in North Africa tonight "to resist the
Anglo-Saxon aggression," and Fight- , . ";
ing French sources here saw this as
fresh evidence of Dictator Pierre La-
val's calculated efforts to steer his #
country into outright military alli- 6.
ance with'Germany.:
The 86-year-old Marshal, who yes-
terday gave Laval full political pow-
ers and designated him as his heir
presumptive, said in a broadcast from
Axis-occupied Vichy:,
Disobey Allied Leaders
"Frenchmen: Generl officers in
the service of a foreign power refused
to obey my orders. General officers,
non-commissioned officers, soldiers of
the French army: Do not obey these
unworthy leaders."
The .Marshal was referring to Ad-
miral Jean Drlan, ousted successor
to etain and Laval's political enemy, { '
who has gone over to the Allies in
North Africa, and other French lead-
ers suich as Gen. Henri Honore Gi- ,
rand who .escaped from a Nazi prison
and then =from Vichy to fight again.
France now is'plunged into a politi-
cal and military turmoil as grave as pis
the days 'of collapse' to Germany in
1940. Prenchmen 'in Africa are flock-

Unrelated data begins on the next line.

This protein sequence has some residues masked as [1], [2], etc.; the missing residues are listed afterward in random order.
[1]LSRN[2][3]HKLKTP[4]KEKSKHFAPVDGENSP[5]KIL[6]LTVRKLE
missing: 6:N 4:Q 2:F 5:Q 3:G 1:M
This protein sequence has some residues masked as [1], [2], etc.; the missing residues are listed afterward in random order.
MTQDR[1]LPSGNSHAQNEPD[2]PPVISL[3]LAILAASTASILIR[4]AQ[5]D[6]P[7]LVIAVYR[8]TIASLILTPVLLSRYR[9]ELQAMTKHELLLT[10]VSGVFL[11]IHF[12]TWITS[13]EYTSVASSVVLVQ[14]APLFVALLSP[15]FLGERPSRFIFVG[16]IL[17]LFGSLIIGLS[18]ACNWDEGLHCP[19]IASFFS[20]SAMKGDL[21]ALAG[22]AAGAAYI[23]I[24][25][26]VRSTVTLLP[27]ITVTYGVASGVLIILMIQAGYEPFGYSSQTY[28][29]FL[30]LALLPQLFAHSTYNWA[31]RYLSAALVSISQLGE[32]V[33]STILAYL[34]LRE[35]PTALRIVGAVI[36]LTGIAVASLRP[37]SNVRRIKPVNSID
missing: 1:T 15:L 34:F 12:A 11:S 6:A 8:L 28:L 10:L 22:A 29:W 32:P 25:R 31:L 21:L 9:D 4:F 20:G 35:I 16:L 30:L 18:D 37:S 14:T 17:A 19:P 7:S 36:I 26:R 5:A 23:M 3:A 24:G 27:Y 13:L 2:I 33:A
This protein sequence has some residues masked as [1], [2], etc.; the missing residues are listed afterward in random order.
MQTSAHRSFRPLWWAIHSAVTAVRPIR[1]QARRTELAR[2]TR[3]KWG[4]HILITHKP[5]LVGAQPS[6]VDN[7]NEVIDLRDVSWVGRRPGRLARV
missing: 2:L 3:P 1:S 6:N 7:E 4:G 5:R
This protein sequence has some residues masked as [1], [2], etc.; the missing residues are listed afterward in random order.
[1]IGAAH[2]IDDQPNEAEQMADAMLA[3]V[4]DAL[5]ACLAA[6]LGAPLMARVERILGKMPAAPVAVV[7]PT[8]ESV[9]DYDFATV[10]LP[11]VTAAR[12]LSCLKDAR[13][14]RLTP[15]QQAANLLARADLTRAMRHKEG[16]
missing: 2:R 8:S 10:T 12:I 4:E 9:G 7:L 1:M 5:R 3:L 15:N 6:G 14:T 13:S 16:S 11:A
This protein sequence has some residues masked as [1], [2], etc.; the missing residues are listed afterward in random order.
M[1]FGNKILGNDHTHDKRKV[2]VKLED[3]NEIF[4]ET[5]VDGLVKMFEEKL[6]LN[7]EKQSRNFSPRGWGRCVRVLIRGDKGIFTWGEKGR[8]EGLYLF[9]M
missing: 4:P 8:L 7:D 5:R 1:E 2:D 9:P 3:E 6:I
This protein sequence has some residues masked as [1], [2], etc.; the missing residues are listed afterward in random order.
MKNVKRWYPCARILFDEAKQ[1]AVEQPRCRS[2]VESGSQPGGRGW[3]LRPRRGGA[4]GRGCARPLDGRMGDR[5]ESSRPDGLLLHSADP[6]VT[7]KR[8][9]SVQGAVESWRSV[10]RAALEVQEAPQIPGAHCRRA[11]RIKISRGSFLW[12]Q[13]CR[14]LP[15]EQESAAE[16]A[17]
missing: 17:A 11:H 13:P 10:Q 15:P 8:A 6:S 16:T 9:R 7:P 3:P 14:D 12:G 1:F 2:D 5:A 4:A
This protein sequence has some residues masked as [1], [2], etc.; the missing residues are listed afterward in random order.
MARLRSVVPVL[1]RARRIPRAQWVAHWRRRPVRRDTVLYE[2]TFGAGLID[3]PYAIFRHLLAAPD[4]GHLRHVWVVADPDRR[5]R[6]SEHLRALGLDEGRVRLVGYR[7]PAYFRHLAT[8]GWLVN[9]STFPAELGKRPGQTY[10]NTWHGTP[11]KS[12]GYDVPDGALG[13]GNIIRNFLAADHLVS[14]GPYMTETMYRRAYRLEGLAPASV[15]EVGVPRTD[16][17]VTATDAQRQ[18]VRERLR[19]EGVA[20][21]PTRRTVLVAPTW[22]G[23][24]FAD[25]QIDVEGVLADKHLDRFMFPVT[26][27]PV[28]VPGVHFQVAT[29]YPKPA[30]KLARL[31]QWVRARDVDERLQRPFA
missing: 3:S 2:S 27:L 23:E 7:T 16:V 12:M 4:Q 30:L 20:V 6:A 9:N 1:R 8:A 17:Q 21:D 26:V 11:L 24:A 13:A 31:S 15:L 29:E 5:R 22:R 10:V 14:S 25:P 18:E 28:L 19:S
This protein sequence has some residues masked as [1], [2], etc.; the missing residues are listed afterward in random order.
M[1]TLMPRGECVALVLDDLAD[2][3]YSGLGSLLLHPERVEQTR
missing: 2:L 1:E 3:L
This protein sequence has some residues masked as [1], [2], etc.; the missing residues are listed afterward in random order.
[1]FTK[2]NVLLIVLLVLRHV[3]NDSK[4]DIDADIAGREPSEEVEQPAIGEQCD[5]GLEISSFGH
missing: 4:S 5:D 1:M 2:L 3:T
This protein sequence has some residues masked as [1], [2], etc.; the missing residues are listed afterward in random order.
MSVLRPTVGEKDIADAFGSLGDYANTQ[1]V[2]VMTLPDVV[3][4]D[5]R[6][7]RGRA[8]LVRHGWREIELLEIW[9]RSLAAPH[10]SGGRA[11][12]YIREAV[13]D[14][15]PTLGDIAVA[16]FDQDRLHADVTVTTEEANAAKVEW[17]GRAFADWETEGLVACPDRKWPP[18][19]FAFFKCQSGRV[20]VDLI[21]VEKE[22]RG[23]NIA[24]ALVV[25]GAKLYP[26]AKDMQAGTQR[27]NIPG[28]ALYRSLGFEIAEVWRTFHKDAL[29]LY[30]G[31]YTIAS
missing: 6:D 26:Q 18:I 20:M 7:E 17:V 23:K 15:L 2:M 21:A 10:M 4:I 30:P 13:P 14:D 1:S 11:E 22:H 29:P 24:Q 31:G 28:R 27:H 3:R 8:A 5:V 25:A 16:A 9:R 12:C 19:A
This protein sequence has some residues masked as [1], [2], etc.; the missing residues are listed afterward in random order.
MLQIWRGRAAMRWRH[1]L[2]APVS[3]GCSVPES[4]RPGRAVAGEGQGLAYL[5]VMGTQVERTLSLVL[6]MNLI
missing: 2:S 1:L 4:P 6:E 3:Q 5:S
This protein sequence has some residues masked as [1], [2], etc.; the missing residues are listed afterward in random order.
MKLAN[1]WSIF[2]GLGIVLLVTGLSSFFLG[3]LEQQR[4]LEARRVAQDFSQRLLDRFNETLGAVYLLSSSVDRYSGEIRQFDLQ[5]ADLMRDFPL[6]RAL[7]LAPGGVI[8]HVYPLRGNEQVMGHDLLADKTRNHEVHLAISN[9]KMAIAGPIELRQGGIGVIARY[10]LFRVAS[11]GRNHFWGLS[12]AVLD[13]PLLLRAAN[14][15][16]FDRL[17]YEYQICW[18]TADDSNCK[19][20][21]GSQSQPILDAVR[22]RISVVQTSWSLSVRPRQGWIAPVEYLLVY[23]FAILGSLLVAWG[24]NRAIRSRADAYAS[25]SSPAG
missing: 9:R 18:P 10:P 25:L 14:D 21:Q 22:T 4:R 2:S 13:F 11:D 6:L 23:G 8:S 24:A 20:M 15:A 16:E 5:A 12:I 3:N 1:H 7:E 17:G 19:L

ing tothe Allies, and, the MoroccanF
radio reported 'that General Barre, Fre
French Tunisian commander, now
was -fighting against the Axis in his AXI
QerialaGive Ultiuiatum
The radio said the Germans had Tub
given the 'General an ultimatum to
join the Axis last night and' upon its Ba
expiration this morning General Bar-
re ordered his troops to fight. and
The whereabouts of General Max- by
ime Weygand, former French North
African commander who was dis-
missed by Vichy under Axis pressure, LNI
remained a mystery tonight. BrN
Leon Morandat, prominent French The Bri
trade unionist, who has just escaped by crac
from' Vichy France to join the Fight- en bac
ing French here, said that Weygand and fo
was arrested by the Gestapo during miles o
the Nazi occupation of the remainder naval b
of France. Weygand, he said, had closedi
turned down Petain's request to com- today i
mand a new French army. North A
Soviets Continue LON
their co
a. Ama L Barre, IF
Counter-Attacks dawn to
on Ger
MOSCOW, Nov. 20. (Friday)- forces to
(P)- A counter-attacking Red Army vance co
killed 5,000 Germans in a battle last- tectorat
ing several days outside Ordzhoni- radio re
kidze, northern entrance to the Geor- Gener